Modern art lovers Michel and Florence de Launoit devote their working lives to producing art A few words on the MIMA Unique in Europe, the MIMA, (Millennium Iconoclast Museum of Arts) is a museum of modern art that invites its audience on a journey through the history of culture 2.0, which went global the turn of the millennium.
The creative works it showcases draw freely from an eclectic mix of cultures: music (punk rock, electro, hip-hop, folk), graphics (graphic design, illustration, design), sport (skateboarding, surfing, extreme sports), arts (cinema, visual arts, performance, comics, tattooing, fashion design) and the urban world (graffiti, street art).
Modern art lovers Michel and Florence de Launoit devote their working lives to producing art in a variety of forms (shorts, films, documentaries, theatre and music) through the companies Tourne Sol Production and Akamusic SA. Their contribution to the creation of MIMA is in keeping with their commitment to a culture that breaks down barriers and connects with the public, reflecting today’s world and creating a link with the world of tomorrow.
Opened in April 2016, the MIMA has already welcomed more than 85,000 visitors.
The MIMA occupies an iconic location in the centre of Brussels, in the former Belle-Vue brewery, on the banks of the Brussels-Charleroi Canal in Molenbeek. Three floors are devoted to the permanent collection and to temporary exhibitions.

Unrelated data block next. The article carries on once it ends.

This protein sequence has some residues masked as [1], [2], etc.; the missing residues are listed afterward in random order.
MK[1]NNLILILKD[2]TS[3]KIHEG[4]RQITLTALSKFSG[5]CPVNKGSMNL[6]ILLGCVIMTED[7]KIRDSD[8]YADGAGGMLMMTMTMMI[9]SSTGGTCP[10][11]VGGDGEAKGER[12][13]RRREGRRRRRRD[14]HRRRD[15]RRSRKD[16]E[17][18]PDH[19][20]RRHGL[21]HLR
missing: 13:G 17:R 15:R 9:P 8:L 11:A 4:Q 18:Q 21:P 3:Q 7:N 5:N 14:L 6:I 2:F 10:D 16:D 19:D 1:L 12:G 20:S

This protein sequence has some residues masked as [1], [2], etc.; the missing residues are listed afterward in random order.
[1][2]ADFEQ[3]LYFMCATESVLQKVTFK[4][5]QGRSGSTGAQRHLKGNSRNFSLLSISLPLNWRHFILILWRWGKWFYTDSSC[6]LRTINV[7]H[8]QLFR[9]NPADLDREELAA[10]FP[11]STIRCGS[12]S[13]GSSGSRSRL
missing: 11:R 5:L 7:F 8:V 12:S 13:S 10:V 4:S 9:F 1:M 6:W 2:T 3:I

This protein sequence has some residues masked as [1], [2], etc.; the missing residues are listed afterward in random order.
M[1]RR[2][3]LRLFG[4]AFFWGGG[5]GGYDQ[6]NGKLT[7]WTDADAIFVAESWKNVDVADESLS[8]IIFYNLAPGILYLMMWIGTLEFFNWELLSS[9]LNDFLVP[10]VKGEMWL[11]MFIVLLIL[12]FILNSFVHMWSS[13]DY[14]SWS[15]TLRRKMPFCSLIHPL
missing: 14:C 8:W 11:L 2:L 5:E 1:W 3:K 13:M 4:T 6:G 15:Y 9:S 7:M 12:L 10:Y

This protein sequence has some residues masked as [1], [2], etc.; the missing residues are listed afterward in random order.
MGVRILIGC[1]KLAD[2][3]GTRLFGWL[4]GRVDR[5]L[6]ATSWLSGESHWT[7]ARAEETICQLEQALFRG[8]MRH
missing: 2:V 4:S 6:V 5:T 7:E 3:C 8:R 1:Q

The museum’s collection will eventually comprise more than 60 works loaned by a patrons association. It is the narrative thread of a story portraying a period that began in 2000 and which continues today.
The collection features works by Swoon, Escif, Katsu, Faile, Barry McGee, Ari Marcopoulos, Parra, Brecht Vandenbroucke, Horfee, Eddy Martinez, Daniel Johnston, Sixe Paredes, Maya Hayuk, Boris Tellegen, Fuzi UV TPK and HuskMitNavn, among others. Works by Bonom, Mark Gonzalez, Elzo Durt, 2Shy, Raphaël Zarka and Jean Jullien have recently been added to it.
The MIMA is funded in equal part by:
- Revenue generated by the museum itself (ticketing, shop, evening events, privatisation
- The private sector (main sponsor : BNP Paribas Fortis), friends of the museum and partner suppliers (Nelson Canal, Circles Group, Promo-Signs, Boomerang, Artoos/Hayez, Red Bull, La Loterie Nationale, Stella Artois, VAG Security, Vitra, OpenTours)
Photo by: Qtravel
Address: 39-41 Quai du Hainaut, 1080 Brussels, Belgium
Museum opening hours: Wednesdays to Sundays from 10AM to 6PM
Closed Mondays, Tuesdays and the whole of January
Evening opening: the first Thursday of the month until 10 PM
Adults: €9.50. Concessions: €7.50. School groups: €5. Free for under-12s
Restaurant opening hours: Wednesdays to Sundays from 10AM to 6.30PM
Evening opening: the first Thursday of the month until 10PM
Closed Mondays and Tuesdays; Month of January
Tickets valid for temporary exhibition AND the permanent collection
Guided tours: firstname.lastname@example.org; 02 319 45 60